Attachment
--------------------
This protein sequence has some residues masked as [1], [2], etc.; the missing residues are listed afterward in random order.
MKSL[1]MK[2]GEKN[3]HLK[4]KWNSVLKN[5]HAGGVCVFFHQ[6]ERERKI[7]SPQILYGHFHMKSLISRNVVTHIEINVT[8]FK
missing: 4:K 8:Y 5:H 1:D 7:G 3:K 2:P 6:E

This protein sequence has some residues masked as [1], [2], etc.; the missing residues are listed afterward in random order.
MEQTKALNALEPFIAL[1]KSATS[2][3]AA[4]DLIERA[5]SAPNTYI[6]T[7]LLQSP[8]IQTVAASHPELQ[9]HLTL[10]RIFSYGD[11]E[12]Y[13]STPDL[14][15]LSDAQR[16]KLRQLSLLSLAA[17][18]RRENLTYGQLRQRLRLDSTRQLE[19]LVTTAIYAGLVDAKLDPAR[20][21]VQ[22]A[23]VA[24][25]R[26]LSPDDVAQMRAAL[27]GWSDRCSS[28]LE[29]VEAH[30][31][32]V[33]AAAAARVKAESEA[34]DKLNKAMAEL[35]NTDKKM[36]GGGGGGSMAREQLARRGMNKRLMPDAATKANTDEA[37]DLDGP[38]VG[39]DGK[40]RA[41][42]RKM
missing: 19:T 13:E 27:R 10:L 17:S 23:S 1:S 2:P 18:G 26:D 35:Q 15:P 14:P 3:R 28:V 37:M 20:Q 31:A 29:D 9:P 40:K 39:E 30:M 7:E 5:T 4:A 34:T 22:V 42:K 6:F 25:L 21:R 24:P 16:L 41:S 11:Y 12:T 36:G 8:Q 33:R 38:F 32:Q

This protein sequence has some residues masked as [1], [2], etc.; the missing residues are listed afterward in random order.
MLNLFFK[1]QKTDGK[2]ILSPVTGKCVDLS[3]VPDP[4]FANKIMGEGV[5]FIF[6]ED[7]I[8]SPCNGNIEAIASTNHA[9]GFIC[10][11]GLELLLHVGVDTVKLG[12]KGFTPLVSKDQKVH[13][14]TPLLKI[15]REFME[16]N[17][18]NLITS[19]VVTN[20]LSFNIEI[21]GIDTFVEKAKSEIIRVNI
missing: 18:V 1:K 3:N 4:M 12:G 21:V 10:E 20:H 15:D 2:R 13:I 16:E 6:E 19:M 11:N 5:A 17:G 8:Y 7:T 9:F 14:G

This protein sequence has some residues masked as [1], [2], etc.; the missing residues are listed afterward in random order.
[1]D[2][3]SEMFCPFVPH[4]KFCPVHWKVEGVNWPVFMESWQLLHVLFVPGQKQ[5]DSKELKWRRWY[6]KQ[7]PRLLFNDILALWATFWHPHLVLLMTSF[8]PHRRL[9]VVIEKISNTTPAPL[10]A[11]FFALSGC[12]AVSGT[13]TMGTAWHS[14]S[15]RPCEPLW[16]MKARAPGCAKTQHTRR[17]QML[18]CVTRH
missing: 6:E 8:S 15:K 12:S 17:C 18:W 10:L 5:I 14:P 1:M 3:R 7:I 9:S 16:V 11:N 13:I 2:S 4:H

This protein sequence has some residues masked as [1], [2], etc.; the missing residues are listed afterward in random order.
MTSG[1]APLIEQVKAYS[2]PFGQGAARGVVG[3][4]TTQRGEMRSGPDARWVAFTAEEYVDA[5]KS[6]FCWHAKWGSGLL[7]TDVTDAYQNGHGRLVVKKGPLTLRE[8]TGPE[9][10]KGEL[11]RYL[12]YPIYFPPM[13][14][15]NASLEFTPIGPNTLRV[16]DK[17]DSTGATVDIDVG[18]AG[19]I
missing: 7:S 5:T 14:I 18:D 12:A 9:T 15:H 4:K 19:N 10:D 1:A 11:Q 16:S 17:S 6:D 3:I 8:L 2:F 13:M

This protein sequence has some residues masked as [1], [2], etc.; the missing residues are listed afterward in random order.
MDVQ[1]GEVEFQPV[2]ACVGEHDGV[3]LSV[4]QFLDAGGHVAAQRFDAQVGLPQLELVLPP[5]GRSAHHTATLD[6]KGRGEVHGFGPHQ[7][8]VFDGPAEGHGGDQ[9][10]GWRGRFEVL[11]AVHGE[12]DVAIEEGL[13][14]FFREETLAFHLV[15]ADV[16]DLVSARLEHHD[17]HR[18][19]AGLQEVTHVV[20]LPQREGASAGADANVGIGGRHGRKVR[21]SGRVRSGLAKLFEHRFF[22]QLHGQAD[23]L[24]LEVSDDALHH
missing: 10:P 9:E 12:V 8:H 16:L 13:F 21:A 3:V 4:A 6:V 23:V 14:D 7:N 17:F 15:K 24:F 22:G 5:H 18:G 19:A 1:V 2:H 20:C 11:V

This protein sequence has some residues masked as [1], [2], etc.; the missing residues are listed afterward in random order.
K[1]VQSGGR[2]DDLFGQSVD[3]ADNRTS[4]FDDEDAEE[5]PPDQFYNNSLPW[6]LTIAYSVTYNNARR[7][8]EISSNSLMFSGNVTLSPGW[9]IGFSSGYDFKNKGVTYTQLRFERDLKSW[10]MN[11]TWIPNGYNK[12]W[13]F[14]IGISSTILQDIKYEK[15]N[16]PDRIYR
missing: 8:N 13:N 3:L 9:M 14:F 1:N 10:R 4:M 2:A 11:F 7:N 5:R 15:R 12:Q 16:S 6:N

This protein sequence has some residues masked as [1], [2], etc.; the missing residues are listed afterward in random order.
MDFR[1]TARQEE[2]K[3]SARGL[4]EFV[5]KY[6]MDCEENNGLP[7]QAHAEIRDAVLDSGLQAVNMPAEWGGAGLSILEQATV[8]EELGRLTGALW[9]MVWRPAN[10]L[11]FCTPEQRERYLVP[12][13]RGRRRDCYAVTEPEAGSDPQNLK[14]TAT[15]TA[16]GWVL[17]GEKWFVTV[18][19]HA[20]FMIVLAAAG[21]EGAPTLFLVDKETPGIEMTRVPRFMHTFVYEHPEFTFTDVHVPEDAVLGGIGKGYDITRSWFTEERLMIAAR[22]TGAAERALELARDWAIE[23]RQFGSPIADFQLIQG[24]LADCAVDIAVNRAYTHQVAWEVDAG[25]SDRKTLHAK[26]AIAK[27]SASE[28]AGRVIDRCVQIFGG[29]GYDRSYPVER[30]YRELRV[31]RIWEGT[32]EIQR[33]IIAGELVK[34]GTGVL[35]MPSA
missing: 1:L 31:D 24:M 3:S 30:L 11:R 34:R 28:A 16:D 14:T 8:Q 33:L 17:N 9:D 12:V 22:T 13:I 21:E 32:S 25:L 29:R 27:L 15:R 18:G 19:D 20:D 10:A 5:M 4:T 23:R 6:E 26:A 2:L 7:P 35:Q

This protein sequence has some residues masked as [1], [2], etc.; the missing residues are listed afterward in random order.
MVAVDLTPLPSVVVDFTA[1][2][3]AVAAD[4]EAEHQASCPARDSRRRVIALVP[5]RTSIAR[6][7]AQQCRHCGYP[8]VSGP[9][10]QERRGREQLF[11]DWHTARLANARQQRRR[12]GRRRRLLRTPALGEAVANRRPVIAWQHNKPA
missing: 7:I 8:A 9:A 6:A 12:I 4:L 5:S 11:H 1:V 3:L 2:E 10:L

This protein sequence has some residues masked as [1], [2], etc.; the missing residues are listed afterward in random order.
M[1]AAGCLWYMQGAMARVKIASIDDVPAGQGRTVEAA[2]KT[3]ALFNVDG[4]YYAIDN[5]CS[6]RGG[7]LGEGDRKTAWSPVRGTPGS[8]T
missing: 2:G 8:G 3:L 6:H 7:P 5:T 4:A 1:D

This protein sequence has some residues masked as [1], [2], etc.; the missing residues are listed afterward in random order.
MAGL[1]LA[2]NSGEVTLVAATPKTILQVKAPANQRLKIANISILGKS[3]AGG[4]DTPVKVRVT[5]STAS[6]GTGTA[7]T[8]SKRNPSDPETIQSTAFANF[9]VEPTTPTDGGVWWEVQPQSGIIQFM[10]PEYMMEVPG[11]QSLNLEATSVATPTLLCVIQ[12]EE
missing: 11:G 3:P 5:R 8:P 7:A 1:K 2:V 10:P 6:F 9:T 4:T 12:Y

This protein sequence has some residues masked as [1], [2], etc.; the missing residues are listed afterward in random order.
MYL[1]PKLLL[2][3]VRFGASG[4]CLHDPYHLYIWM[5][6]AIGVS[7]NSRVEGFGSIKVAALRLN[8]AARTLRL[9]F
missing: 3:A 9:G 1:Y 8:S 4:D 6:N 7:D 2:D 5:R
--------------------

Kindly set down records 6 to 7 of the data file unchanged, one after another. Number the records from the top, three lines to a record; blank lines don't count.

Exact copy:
This protein sequence has some residues masked as [1], [2], etc.; the missing residues are listed afterward in random order.
MDVQ[1]GEVEFQPV[2]ACVGEHDGV[3]LSV[4]QFLDAGGHVAAQRFDAQVGLPQLELVLPP[5]GRSAHHTATLD[6]KGRGEVHGFGPHQ[7][8]VFDGPAEGHGGDQ[9][10]GWRGRFEVL[11]AVHGE[12]DVAIEEGL[13][14]FFREETLAFHLV[15]ADV[16]DLVSARLEHHD[17]HR[18][19]AGLQEVTHVV[20]LPQREGASAGADANVGIGGRHGRKVR[21]SGRVRSGLAKLFEHRFF[22]QLHGQAD[23]L[24]LEVSDDALHH
missing: 10:P 9:E 12:V 8:H 16:L 13:F 21:A 3:V 4:A 6:V 23:V 14:D 7:N 17:F 15:K 24:F 22:G 5:H 18:G 19:A 1:V 2:H 20:C 11:V

This protein sequence has some residues masked as [1], [2], etc.; the missing residues are listed afterward in random order.
K[1]VQSGGR[2]DDLFGQSVD[3]ADNRTS[4]FDDEDAEE[5]PPDQFYNNSLPW[6]LTIAYSVTYNNARR[7][8]EISSNSLMFSGNVTLSPGW[9]IGFSSGYDFKNKGVTYTQLRFERDLKSW[10]MN[11]TWIPNGYNK[12]W[13]F[14]IGISSTILQDIKYEK[15]N[16]PDRIYR
missing: 8:N 13:N 3:L 9:M 14:F 1:N 10:R 4:M 2:A 11:F 7:N 5:R 15:R 12:Q 16:S 6:N